The problem for The New York Times, The Washington Post and other big media outlets that want to dismiss Robert F. Kennedy Jr. as a conspiracy-theorist/nutjob is hard not to see: Their history isn’t exactly pristine either.

And RFK Jr. knows it. During “Reclaiming Democracy,” a two-hour Twitter conversation Monday, Kennedy and others teamed up with Elon Musk, the titan of Twitter and Tesla, to talk about things the establishment got wrong after shutting down alternative theories. The origins of the coronavirus still aren’t clear. Covid vaccines didn’t meet public expectations that the shots would prevent transmission. On the media front, the New York Post was right to report first-son Hunter Biden’s laptop, and The New York Times was wrong to wait.

“There’s a whole lot of conspiracy theories that have come true,” Michael Shellenberger, author of “San Fransicko: Why Progressives Ruin Cities” and a participant in “Reclaiming Democracy,” told me after the talk. The conversation could be tech agonistes first foray to take down Silicon Valley’s Bastille.

I can tick off the number of issues on which I disagree with the late Sen. Robert Kennedy’s son. RFK Jr., who is running in the 2024 Democratic presidential primary, claimed China “does not want to compete with us militarily.” He sees Big Pharma as the enemy, not an industry that has saved and enhanced countless lives. Kennedy also thinks then-Sen. John Kerry, D-Mass., won the 2004 election. Kennedy also doesn’t believe Sirhan Sirhan was the lone assassin who gunned down his father in Los Angeles’ Ambassador Hotel in 1968.

Most famously, The New York Times reported, Kennedy claimed in 2005 that “mercury in vaccines had caused a rise in neurological disorders like autism.” The CDC web site plainly asserts that vaccines and their ingredients do not cause autism.

I think Kennedy’s wrong on China, Big Pharma and vaccines, but he has a right to say what he believes. And it’s downright un-American to try to silence him, as Instagram did in 2021 to shut down Kennedy’s “debunked claims about the coronavirus vaccines.”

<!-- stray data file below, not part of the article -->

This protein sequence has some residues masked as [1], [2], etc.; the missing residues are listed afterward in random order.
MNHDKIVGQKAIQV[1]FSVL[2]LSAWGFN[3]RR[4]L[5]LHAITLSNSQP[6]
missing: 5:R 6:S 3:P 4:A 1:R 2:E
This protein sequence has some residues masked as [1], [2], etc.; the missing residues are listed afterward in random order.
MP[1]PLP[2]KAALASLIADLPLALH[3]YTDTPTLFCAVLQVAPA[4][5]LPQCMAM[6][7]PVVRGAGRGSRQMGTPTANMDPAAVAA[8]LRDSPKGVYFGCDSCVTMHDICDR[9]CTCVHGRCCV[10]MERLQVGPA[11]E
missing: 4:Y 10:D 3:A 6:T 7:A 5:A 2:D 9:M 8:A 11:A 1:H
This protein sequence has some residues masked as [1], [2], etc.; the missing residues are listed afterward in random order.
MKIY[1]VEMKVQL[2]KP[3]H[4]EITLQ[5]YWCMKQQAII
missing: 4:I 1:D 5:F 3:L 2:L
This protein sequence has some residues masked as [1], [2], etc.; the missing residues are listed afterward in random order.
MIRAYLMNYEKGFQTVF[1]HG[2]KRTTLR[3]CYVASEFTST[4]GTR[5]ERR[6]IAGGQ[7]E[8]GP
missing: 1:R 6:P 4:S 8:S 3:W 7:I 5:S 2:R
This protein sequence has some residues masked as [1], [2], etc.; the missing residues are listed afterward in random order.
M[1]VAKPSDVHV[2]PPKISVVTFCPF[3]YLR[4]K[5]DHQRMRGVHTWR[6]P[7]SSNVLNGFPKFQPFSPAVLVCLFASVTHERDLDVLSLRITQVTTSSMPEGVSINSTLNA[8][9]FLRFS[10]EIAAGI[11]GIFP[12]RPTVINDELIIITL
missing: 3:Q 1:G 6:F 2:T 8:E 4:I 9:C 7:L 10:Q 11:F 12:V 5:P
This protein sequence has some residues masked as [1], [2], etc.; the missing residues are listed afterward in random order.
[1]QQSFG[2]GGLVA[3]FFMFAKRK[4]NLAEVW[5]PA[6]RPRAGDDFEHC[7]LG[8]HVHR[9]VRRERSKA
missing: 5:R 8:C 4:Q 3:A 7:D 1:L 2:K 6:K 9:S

It’s only because Kennedy is a declared 2024 candidate that Instagram ditched its role as high-tech black-lister and restored Kennedy’s account, as it does not ban the accounts of candidates for elective office.

Kennedy never should have had his account yanked. As Musk warned, “Unless the people that you don’t like can say things that you don’t like, it’s not free speech. And if you start censoring, it’s only a matter of time before that censorship is turned on you.” Amen.

Besides, if you shut down the speech of one free-thinker, you might miss out on something the pack scientists missed.

Rich Thau, president of Engagious and a moderator of the Swing Voter Project, sees in Kennedy a Democrat who isn’t moving toward the middle so much as offering “an interesting collection of positions.”

And he feels public distrust growing among Americans who aren’t paying attention to what Washington actually is doing.

Where I see healthy skepticism, Thau sees unhealthy nihilism. He asks focus group participants who they’d pick as president if they could just wave a magic wand. “And they have no one,” Thau told me. “And I get blank stares from most of them.” The rare names that pop up aren’t candidates; they’re celebrities. Oprah. Michelle Obama. Dwayne Johnson.

In 2016, Thau noted, Trump cobbled together an outside-the-box coalition that changed the GOP’s approach to trade and defense, and Trump won.
Thau doesn’t see Kennedy’s collection of misfit ideas getting the Democrat into the Oval Office, but a different Democrat, one closer to the center, could carve out an opportunity.

I’d like to see candidates who know what they don’t know and aren’t afraid to engage with skeptics and go off-script.

If 2024 becomes a Trump-Biden rematch, the public will be hungry for more.

Debra J. Saunders is a fellow at the Discovery Institute’s Chapman Center for Citizen Leadership. Contact her at [email protected].


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